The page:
This is a really interesting topic. For this we have to go back to how everyone learns their native accent. Of course you learn your native accent by listening to the sounds around you and imitating them. And you do this BEFORE you can read and write. Long before.
Now here is the problem with learning a second language. How did you learn your second language? 99% of us will have learnt our second language mainly through reading and writing, and then trying to speak it, and a lastly by listening to it.
This is totally backwards!
Now your second language is a bunch of visual images in your head that you translate into sounds when you speak, rather than sounds that we translate into visual images when we write. So your primary source for you second language is the written word. When you think of a word in your head you see the letters. When you see the letters you are a prisoner to your wrong memory of those sounds. So what we must do is bypass your memory, let go of your visual basis of the language and recreate it from listening.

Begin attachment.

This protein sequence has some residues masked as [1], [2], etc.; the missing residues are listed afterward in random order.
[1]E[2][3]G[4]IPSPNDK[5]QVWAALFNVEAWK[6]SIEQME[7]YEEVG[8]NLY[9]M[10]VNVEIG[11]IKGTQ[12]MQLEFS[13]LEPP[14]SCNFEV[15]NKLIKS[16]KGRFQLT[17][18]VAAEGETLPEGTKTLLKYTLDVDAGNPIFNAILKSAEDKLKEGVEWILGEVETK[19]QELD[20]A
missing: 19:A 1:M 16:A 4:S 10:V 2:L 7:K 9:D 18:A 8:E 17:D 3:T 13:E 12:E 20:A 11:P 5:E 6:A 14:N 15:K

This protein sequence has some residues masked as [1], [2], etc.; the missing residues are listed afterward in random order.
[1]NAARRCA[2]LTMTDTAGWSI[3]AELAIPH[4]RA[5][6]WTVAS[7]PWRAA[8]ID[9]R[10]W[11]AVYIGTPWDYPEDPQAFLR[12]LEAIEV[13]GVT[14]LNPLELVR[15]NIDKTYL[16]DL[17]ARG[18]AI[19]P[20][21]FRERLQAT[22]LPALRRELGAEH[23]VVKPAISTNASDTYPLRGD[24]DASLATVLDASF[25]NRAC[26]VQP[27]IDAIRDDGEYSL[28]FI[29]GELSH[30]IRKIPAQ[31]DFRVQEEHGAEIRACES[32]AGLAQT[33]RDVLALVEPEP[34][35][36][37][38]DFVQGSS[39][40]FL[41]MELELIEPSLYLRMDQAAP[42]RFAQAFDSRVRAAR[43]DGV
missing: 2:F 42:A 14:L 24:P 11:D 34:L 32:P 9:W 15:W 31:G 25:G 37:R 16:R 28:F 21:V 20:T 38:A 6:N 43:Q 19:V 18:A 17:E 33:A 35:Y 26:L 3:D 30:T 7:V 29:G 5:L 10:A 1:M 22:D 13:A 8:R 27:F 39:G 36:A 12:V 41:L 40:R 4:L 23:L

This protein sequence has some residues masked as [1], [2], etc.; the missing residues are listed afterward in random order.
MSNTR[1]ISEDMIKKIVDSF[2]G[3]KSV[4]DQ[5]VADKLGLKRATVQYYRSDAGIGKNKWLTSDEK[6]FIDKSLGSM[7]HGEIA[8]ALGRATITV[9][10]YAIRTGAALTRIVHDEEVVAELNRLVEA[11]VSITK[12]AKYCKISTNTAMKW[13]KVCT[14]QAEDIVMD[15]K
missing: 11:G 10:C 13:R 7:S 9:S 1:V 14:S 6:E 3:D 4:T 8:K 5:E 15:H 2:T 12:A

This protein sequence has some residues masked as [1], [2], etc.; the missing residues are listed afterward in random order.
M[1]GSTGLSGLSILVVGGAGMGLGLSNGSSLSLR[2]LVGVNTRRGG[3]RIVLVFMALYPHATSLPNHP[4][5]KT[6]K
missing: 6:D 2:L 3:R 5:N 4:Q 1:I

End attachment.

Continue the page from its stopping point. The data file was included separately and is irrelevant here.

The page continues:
In my classes we train you to listen. You are bombarded with sounds you don’t recognise and told not to translate them into words that you know. The moment you translate them into words that you know then you will stop listening to the real sounds that are being made! Instead you will just hear what you want to hear. So the best way to change your accent is to learn to hear a language the way a baby hears it. Just sounds that are really being heard and not interpreted. Then you learn to imitate them. Then and and only then should you associate meaning with the sound. Now you are building a new memory of the sound of that word.
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